Advocating for Mental Health

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This week’s blog post is written by Terri White.Terri White

Terri White, commissioner for the Oklahoma Department of Mental Health and Substance Abuse Services, serves as the CEO for one of Oklahoma’s largest state agencies. She is a passionate advocate for individuals experiencing mental illness and addiction. Because of her leadership, ODMHSAS has become nationally known for its children’s behavioral health services; community-based treatment programs; technological innovations such as “telepsychiatry;” and the integration of behavioral health care into primary healthcare settings.

In spite of significant advances in brain health, there are people who whisper about mental illness and addiction like some once did for diseases such as cancer.

When someone goes into treatment for a behavioral health issue, you rarely see the neighbors dropping off casseroles.  We do for other illnesses.  If I’m home with the flu for a few days, everyone wants to bring chicken soup.   Why not the same outpouring of support when a friend or family member is experiencing brain disease?  In reality, we are talking about the same thing; diseases of the body.

The brain – an organ just like the heart – can be disrupted by disease.  It can also be successfully treated through medication and other therapeutic interventions.

It’s time we treat our brain as we would the rest of our body. In fact, I would say that our brains are even more important, because the brain is the body’s central command center. Without a healthy brain, we cannot work, learn or go about our lives effectively.

When behavioral illnesses aren’t treated, negative things happen. They place relationships and jobs in jeopardy, destroy personal finances, and can result in such tragedies as suicide; accidental death; unlawful acts to support an addiction, or acting out in ways that may alarm or concern others.

Most of you probably know someone who is hurting from a mental health issue or addiction. It could be a family member, a friend, a child, a co-worker or even yourself. We must talk about these issues, mental illness and addiction, openly. They aren’t secrets anymore! There are too many people impacted by these diseases in Oklahoma to keep pretending they don’t exist.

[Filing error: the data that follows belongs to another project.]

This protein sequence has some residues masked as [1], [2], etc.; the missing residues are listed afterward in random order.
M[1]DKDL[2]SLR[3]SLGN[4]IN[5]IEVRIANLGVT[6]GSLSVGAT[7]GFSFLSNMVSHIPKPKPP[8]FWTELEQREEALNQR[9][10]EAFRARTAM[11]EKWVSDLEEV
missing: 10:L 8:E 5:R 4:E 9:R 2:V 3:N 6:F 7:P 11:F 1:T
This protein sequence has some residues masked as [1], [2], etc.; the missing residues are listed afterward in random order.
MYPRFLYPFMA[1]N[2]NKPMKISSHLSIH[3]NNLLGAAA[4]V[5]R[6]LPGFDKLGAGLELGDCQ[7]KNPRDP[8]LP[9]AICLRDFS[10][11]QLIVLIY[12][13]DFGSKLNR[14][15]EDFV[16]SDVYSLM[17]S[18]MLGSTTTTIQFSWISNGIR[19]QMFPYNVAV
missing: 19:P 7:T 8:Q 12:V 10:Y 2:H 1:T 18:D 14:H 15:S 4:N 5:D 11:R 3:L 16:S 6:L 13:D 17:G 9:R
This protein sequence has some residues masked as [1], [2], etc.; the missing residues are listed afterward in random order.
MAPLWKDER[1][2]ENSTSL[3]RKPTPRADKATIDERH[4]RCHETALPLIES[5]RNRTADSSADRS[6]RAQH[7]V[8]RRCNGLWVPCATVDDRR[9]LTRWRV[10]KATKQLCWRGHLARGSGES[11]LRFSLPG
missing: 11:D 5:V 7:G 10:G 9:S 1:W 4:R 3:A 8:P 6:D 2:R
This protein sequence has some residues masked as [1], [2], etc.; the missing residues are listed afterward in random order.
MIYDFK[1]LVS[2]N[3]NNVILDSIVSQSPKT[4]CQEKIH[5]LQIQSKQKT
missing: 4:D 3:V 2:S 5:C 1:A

My friend, Cathy Costello, knows what it’s like.  Even with resources, they struggled to find the needed help for their son.  In the two years since the death of her husband, Mark, she has been very active in advocating for others by speaking out about her family’s struggles. (For more on the Costello family’s story, click HERE.)
Compared with many physical conditions that appear later in life, behavioral illnesses often begin in childhood or adolescence.  Typically, there is a delay of anywhere from six to 23 years between onset of the disease and access to services. Prevention and early intervention are vital because when a child doesn’t get the help he or she needs, they grow up to become an adult with an illness that has now advanced to something that is more difficult and costly to treat.

Today, 750,000 to 900,000 adult Oklahomans meet the criteria for requiring behavioral health services, and Oklahoma consistently ranks near the top nationwide for rates of both mental illness and addiction.

Let’s keep our children off that list, and maximize the opportunity for all Oklahomans to lead long, healthy lives – both for this generation and generations to come. Please help by advocating for better resources and treatment of mental illness and addiction.

For more information, or to get involved, please email: or call: 405-248-9202